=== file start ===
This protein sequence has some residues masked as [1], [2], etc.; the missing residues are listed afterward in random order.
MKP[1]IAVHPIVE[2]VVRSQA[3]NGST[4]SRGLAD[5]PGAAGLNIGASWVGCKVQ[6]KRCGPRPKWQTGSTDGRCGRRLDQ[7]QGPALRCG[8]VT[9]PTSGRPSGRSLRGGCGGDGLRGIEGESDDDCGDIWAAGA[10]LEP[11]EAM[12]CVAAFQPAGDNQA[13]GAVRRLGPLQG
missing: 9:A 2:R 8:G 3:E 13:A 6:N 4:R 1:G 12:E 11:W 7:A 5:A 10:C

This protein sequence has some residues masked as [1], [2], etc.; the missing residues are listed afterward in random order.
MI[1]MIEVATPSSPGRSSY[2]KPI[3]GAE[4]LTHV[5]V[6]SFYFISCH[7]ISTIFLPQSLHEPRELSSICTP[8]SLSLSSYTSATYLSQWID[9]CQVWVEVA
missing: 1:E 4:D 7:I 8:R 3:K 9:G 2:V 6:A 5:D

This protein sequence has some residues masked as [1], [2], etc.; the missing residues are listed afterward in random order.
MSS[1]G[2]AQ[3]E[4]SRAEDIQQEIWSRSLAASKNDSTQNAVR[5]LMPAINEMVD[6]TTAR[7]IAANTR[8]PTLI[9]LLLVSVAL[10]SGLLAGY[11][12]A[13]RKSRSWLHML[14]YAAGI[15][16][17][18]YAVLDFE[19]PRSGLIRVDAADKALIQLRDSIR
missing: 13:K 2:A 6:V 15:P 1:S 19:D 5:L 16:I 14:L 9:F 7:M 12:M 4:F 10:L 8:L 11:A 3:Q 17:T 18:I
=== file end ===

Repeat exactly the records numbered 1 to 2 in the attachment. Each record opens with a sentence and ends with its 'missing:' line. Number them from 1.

This protein sequence has some residues masked as [1], [2], etc.; the missing residues are listed afterward in random order.
MKP[1]IAVHPIVE[2]VVRSQA[3]NGST[4]SRGLAD[5]PGAAGLNIGASWVGCKVQ[6]KRCGPRPKWQTGSTDGRCGRRLDQ[7]QGPALRCG[8]VT[9]PTSGRPSGRSLRGGCGGDGLRGIEGESDDDCGDIWAAGA[10]LEP[11]EAM[12]CVAAFQPAGDNQA[13]GAVRRLGPLQG
missing: 9:A 2:R 8:G 3:E 13:A 6:N 4:R 1:G 12:E 11:W 7:A 5:A 10:C

This protein sequence has some residues masked as [1], [2], etc.; the missing residues are listed afterward in random order.
MI[1]MIEVATPSSPGRSSY[2]KPI[3]GAE[4]LTHV[5]V[6]SFYFISCH[7]ISTIFLPQSLHEPRELSSICTP[8]SLSLSSYTSATYLSQWID[9]CQVWVEVA
missing: 1:E 4:D 7:I 8:R 3:K 9:G 2:V 6:A 5:D